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Europe’s Natural Gas Prices Steady Despite Heatwave

Europe’s benchmark natural gas prices were steady on Wednesday as above-average inventories offset higher cooling demand in the prolonged heatwave that has gripped southern and central Europe.   

The front-month futures at the TTF hub, the benchmark for Europe’s gas trading, traded at $30.64 (27.32 euros) per megawatt-hour (MWh) as of 12:43 p.m. GMT on Wednesday, slightly up by 0.9% on the day.

On Monday, prices extended last week’s losses to drop by nearly 3% after a prolonged maintenance period on a key Norwegian gas supply route ended this weekend. Last week, Europe’s gas prices posted their biggest weekly loss for this year, 22%, as Norwegian gas supply increased following the end of regular maintenance at the Nyhamna gas processing plant after work took over a month more than originally thought. 

As a result, Norway’s gas exports rose on Monday by 60 million cubic meters a day (mcm/d) at 318 mcm/d, according to Refinitiv Eikon data cited by Reuters.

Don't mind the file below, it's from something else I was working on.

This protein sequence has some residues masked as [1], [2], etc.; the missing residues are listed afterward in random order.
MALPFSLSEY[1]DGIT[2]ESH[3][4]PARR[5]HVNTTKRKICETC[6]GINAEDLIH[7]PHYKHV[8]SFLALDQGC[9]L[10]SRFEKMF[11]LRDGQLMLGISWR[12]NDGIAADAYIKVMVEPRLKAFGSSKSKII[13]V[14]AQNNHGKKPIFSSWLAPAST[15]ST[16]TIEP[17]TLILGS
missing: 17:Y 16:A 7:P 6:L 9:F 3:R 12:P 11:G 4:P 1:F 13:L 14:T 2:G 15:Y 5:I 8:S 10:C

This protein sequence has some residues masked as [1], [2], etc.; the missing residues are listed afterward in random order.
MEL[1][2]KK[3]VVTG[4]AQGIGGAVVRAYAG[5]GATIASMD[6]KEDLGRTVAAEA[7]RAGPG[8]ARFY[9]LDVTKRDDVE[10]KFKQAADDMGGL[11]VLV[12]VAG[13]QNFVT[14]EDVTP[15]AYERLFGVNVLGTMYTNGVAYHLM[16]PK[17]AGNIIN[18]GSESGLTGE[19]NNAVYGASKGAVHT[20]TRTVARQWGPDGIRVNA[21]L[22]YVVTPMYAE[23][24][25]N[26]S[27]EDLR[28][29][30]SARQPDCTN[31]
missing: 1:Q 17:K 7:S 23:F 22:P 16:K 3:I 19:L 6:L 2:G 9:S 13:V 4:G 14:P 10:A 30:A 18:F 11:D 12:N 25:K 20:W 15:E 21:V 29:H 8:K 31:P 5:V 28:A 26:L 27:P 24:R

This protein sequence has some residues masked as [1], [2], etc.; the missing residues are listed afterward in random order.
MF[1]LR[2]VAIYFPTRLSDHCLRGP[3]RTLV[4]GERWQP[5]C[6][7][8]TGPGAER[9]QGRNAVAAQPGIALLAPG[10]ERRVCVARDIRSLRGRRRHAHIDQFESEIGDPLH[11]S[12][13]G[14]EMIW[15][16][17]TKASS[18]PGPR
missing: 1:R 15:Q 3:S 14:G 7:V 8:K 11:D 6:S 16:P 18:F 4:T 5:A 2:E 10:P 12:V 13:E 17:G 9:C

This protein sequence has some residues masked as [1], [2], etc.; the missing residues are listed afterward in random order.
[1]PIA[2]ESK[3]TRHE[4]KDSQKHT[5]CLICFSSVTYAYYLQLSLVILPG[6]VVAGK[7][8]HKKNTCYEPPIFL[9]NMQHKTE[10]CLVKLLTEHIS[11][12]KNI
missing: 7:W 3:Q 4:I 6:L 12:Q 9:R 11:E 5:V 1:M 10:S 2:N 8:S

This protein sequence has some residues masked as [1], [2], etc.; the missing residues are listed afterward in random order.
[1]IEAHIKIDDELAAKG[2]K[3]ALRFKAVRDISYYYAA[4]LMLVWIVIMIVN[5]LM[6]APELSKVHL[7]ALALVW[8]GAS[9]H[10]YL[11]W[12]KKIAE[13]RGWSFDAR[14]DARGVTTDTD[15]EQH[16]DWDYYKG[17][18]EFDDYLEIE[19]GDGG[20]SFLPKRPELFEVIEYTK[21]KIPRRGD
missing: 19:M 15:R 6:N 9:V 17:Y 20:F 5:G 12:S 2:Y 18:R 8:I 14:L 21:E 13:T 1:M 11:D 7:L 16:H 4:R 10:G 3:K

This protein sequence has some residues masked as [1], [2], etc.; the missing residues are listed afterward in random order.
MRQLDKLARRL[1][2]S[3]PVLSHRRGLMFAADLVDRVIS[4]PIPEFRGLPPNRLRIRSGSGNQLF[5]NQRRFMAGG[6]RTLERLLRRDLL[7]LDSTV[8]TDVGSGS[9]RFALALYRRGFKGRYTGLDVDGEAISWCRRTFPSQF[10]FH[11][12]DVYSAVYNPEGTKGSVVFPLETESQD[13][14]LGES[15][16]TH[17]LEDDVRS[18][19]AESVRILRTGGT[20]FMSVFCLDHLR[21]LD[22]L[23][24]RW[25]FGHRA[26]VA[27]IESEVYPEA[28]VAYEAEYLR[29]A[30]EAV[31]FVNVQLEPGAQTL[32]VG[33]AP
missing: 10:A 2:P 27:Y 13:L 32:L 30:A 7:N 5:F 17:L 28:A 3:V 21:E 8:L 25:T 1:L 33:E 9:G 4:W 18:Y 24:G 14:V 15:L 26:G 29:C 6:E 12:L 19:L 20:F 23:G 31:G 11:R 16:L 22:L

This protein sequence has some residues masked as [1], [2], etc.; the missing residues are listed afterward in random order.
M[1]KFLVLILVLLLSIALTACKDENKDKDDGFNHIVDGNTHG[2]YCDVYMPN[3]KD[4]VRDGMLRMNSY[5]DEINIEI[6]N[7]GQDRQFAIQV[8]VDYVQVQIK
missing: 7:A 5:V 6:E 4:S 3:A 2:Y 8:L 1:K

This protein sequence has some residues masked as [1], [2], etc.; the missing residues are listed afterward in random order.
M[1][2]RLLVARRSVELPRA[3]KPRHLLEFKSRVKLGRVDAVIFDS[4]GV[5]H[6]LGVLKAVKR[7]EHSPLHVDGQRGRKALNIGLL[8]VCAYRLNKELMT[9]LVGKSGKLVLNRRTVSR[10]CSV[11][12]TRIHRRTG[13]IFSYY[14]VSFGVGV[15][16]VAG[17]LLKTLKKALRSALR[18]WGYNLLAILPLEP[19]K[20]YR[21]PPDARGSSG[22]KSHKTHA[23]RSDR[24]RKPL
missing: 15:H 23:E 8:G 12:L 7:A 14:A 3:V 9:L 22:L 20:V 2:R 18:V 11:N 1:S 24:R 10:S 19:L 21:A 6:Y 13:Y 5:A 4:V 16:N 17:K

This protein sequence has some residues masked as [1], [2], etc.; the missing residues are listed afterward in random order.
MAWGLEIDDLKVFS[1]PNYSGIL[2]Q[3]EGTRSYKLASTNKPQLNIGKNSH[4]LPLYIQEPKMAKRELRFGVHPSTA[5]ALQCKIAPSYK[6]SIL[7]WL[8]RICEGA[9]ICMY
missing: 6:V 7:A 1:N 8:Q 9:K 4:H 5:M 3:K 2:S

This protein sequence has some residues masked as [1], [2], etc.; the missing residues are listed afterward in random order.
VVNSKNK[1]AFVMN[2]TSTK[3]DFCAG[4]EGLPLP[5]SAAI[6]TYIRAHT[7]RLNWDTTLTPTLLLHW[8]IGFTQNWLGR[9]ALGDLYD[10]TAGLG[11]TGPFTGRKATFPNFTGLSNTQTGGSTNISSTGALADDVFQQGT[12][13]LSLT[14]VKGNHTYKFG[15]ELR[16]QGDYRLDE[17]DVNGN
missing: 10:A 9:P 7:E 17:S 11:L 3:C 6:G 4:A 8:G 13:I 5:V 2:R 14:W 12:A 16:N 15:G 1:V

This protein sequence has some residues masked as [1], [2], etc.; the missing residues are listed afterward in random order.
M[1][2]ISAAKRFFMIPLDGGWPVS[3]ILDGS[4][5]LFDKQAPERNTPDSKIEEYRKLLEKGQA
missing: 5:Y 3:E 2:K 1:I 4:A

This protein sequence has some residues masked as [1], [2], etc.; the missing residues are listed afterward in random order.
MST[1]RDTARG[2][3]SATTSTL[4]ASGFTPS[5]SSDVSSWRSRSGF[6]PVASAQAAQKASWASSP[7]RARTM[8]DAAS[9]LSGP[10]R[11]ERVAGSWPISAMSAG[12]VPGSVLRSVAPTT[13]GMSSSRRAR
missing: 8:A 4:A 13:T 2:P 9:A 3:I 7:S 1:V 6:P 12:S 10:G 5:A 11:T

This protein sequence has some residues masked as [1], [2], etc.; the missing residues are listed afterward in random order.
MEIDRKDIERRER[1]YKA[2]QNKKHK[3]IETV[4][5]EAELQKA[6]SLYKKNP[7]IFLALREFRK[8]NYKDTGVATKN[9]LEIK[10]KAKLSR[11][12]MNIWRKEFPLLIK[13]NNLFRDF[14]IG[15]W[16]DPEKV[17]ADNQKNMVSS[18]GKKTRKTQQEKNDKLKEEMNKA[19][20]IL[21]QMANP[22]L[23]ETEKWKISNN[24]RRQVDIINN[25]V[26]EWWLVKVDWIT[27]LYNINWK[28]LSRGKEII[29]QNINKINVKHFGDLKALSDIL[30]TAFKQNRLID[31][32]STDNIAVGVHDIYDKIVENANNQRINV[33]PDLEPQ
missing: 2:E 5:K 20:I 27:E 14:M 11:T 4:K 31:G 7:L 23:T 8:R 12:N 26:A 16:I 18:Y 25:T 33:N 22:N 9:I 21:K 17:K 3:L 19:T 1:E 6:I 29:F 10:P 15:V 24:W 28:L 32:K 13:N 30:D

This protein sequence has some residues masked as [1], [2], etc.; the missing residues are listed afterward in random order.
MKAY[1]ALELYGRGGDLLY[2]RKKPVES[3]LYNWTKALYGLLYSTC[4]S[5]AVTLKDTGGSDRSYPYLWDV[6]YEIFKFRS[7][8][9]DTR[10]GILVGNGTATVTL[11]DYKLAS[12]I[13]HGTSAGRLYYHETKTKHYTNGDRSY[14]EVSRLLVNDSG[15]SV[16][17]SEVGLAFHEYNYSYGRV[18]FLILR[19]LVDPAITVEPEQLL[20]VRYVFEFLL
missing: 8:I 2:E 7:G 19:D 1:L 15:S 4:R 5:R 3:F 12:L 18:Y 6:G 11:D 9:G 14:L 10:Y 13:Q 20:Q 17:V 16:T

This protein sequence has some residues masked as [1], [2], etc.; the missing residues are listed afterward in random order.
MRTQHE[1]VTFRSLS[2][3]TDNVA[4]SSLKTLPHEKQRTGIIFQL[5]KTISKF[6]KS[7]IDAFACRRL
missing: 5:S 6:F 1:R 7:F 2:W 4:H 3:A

Norway is now Europe’s single largest gas supplier after Russia cut off pipeline supply to most of its EU customers after the invasion of Ukraine.

On Tuesday, European gas prices shot up by nearly 8% as traders weighed the coming maintenance at other Norwegian facilities planned for August—the massive Troll gas field, the Vesterled pipeline, and the Kollsnes gas processing plant.

However, gas levels in storage across the EU are significantly higher than the five-year average and the levels from this time last year, easing concerns about Europe’s gas supply. 

The EU gas storage sites were 82.1% full as of July 17, according to data from Gas Infrastructure Europe. Industrial gas consumption in Europe is also lower, due to the slowdown in major economies.


Despite higher demand for cooling amid a heatwave, natural gas demand in Europe continues to be subdued, also due to weaker demand for industrial activities.    

By Charles Kennedy for Oilprice.com

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